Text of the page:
Aum Shinrikyo founder Shoko Asahara proposed an attack in the Tokyo metropolitan area in March 1995 to avert the attention of investigative authorities and avoid a police raid, a key member of the cult testified Thursday.
Koichi Ishikawa, 30, former deputy chief of Aum's so-called household agency, took the witness stand before the Tokyo District Court for the first time, answering questions from defense lawyers and prosecutors in the trial of Yoshihiro Inoue regarding the night of March 18, 1995, two days before the deadly nerve gas attack on Tokyo's subway system.
Inoue, who headed the cult's so-called ministry of intelligence, stands accused of taking part in the gas attack.
Ishikawa did not provide further details of the attack plan. He claimed that the conversation about the plan took place inside a vehicle among Asahara and five other senior cult members, including himself. He denied hearing anything more, explaining that Inoue leaned forward and pushed him aside.
He could not confirm whether Asahara actually ordered the gas attack.
Ishikawa also said he suggested he was ready to shoot himself with an Aum-manufactured gun in order to make the cult look like a victim of persecution.
Ishikawa, who said he tutored Asahara's daughter, was arrested in April 1995 for allegedly holding the daughter of a female follower against her will, but prosecutors later dropped the case.
Focus on lynching
Aum Shinrikyo founder Shoko Asahara's 125th trial hearing Thursday shifted to the alleged lynching of cult follower Shuji Taguchi in February 1989.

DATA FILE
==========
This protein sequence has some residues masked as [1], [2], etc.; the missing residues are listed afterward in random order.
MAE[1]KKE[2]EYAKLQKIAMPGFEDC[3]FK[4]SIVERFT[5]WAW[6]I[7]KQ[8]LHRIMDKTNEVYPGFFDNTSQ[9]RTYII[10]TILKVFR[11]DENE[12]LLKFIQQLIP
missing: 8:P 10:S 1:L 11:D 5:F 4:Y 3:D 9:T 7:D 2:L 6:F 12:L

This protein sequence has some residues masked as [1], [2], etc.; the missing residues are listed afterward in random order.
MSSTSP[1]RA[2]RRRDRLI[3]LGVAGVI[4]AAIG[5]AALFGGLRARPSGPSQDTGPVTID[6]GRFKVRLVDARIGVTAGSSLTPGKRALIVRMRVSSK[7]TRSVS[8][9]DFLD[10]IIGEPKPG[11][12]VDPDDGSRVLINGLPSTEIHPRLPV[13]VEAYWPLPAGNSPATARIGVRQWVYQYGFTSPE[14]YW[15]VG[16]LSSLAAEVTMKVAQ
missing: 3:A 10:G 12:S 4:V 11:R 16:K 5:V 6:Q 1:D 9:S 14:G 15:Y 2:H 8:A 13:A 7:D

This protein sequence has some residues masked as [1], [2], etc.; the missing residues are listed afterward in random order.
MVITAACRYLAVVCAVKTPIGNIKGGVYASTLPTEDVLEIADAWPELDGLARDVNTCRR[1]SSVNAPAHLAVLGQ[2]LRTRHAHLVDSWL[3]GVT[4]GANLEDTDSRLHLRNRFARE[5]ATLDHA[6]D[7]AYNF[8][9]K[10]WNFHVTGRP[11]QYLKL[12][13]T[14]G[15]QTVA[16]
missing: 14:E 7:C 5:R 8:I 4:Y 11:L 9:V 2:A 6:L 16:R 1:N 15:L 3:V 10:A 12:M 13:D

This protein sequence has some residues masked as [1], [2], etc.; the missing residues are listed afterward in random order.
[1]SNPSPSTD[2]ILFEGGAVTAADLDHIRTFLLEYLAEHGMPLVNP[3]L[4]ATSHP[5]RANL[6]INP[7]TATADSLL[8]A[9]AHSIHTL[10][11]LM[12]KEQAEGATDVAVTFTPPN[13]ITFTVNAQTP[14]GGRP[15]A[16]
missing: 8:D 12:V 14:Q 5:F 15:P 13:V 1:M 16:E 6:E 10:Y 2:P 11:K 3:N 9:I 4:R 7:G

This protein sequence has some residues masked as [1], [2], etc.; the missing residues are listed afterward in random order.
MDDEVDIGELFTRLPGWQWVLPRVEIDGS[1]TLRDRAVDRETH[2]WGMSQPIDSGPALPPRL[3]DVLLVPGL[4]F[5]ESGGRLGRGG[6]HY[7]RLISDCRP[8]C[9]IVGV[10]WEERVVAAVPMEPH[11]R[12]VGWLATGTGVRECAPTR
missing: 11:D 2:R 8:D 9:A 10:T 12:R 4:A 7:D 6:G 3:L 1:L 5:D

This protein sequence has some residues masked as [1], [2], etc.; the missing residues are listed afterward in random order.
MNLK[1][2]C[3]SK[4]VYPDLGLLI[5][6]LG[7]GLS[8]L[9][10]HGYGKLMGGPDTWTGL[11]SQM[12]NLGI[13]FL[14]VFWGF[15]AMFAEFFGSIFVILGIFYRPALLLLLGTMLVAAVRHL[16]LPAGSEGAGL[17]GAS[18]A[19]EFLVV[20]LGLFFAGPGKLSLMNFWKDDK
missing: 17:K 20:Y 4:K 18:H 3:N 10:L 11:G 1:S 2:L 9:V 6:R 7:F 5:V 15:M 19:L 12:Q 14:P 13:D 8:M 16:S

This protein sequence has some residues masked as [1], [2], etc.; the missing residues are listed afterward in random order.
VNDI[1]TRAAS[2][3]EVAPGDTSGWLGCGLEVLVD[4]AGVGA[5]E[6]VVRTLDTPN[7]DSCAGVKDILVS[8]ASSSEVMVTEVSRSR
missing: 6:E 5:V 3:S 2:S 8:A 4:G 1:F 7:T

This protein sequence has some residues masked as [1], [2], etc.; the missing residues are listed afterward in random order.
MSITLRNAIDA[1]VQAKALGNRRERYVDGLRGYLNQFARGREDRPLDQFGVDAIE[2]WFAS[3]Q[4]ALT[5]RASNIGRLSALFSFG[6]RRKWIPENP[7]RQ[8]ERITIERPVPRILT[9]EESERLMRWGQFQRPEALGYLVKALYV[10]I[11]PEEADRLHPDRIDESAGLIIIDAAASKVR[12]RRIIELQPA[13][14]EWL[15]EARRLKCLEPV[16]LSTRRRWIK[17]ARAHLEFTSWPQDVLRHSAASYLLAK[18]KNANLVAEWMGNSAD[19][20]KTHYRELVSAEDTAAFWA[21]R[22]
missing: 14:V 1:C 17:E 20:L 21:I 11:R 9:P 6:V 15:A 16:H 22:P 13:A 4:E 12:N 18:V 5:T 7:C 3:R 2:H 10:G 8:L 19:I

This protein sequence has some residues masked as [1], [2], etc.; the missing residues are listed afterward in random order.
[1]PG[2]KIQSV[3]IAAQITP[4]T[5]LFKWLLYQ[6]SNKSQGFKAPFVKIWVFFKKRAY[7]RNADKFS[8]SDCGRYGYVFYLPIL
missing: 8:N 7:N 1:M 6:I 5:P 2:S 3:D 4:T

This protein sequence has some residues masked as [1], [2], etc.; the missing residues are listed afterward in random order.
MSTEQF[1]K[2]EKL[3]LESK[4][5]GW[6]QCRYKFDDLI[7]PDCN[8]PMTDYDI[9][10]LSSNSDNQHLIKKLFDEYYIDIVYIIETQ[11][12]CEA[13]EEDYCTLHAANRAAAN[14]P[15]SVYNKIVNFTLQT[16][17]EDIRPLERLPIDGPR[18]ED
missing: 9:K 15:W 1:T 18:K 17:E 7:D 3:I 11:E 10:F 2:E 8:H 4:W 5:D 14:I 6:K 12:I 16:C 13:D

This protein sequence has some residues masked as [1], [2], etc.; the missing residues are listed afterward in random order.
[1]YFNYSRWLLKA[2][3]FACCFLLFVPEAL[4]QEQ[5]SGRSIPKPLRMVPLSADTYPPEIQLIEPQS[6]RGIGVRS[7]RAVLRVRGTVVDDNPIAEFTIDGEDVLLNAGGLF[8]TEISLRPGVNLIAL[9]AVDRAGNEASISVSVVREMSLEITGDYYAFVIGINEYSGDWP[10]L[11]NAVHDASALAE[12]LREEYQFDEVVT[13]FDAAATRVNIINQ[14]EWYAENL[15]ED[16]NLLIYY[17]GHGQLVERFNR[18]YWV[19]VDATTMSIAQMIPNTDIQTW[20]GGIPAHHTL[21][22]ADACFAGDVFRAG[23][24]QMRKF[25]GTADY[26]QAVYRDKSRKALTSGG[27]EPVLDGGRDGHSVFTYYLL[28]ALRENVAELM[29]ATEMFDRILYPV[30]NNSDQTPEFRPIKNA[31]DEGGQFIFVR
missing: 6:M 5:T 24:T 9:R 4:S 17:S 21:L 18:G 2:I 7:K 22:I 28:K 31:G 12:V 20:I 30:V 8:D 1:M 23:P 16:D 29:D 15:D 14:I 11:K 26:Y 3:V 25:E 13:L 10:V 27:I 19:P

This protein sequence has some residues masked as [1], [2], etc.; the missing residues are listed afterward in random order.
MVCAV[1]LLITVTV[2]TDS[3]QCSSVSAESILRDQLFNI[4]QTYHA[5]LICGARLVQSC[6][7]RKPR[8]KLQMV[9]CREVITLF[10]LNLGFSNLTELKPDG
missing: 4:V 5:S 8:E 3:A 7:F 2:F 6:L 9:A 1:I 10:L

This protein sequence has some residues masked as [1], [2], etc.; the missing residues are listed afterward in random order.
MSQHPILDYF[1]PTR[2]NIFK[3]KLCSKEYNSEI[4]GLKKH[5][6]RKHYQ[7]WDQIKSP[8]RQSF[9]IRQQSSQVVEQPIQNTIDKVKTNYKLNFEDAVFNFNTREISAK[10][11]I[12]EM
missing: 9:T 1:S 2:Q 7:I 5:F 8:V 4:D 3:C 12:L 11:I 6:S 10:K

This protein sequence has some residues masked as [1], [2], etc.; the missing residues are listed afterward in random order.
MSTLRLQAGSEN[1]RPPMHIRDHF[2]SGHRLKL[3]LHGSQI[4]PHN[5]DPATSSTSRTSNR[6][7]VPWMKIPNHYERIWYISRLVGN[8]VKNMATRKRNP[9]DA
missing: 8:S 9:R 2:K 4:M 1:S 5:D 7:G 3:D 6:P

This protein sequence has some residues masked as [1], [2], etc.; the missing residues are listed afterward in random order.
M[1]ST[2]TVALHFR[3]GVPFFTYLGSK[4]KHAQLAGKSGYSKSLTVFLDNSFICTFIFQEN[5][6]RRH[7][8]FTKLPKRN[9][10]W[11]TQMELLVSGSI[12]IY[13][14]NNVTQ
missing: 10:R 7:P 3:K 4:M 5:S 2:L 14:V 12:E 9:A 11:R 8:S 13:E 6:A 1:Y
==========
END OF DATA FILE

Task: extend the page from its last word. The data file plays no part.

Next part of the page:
The lynching of the 21-year-old cultist at Aum's headquarters in Fujinomiya, Shizuoka Prefecture, is the sixth of 17 criminal charges Asahara is being tried for before the Tokyo District Court.
Prosecutors Thursday questioned former cult figure Kazuaki Okazaki, 38, who admitted being involved in the Taguchi slaying and has been sentenced to death.
Okazaki testified that he and five other followers were ordered by Asahara to kill Taguchi because he was trying to escape from the cult and said was capable of killing the guru.
Asahara wanted to prevent Taguchi from leaving because he had witnessed the death of another cultist during training at an Aum facility in 1988, Okazaki said.
Okazaki claimed he and three other followers, including the cult's science technology chief, the late Hideo Murai, together strangled Taguchi with a rope on Asahara's orders.
"I'm terribly sorry and regret what I have done," said Okazaki, who was sentenced to death in October for his involvement in the Taguchi case and the killing of an anti-Aum lawyer and his family in November 1989. He is appealing the ruling to a higher court.
Prosecutors also questioned Tomomitsu Niimi, 35, who was allegedly involved in the strangling, but Niimi, remaining faithful to Asahara, refused to testify in the case.
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